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Chapter 1. Jump-Starting JavaScript > A Tale of Two Interpreters

A Tale of Two Interpreters

A bit more serious problem exists between the two main interpreters, Netscape Navigator and Internet Explorer. Each has a slightly different way of translating JavaScript. Fortunately, only a few elements are translated differently, but, unfortunately, the differences can create major problems. The European Computer Manufacturer’s Association (ECMA) sets standards for JavaScript, and both Netscape and Microsoft generally adhere to these standards. However, for some reason, each has decided to have a slightly different way of interpreting JavaScript; when those differences are encountered, you need to know how to deal with them. In the meantime, be aware that JavaScript’s interpretation of a few commands and statements has slightly different structures for the two competing interpreters.

NOTE

To make matters more interesting, both of the major browsers keep improving on their products. At this writing, Netscape Navigator (NN) is part of Version 6 of Netscape Communicator, and Internet Explorer (IE) is in Version 5.5. However, the numbers don’t tell us much because NN skipped Version 5 altogether and went from Version 4.7 to Version 6. What is important is that the browsers are interpreters and that the interpreters determine what version of JavaScript each can read. Even though JavaScript 1.3 and 1.5 language elements are available, they’re still in testing. Realistically, JavaScript’s big developmental change came with JavaScript 1.2. While this book covers the new features added with JavaScript 1.3 and 1.5, most JavaScript in its newest configuration was present when JavaScript 1.2 appeared. The official revision version of JavaScript is ECMA-262, and JavaScript 1.2, 1.3, and 1.5 adhere to ECMA-262—with the exceptions that the browser manufacturers add. When JavaScript 2.0 is complete, you won’t have to learn JavaScript all over again. The goal is to have backward compatibility with earlier versions of JavaScript. So, learning JavaScript, where most of the revisions were put into JavaScript 1.2 , is a safe starting place for now and for later revisions.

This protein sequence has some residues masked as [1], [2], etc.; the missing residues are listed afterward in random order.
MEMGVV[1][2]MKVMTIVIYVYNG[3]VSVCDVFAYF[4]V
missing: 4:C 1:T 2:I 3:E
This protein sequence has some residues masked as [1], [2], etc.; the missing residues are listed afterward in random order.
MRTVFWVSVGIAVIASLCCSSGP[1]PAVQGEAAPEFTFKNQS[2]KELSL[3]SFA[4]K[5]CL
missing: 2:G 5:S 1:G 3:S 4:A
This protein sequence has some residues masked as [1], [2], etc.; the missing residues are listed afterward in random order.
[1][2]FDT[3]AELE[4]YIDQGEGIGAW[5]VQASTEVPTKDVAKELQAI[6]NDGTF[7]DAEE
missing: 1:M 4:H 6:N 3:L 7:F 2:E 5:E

In the meantime, don’t be overly concerned about all these different versions of JavaScript. Just be aware of them. If you use Version 4 and above on either of the major browsers, your JavaScript can be read just fine except where little differences of interpretation exist. You will be alerted to those places where the two major browsers part company and how to deal with the differences.



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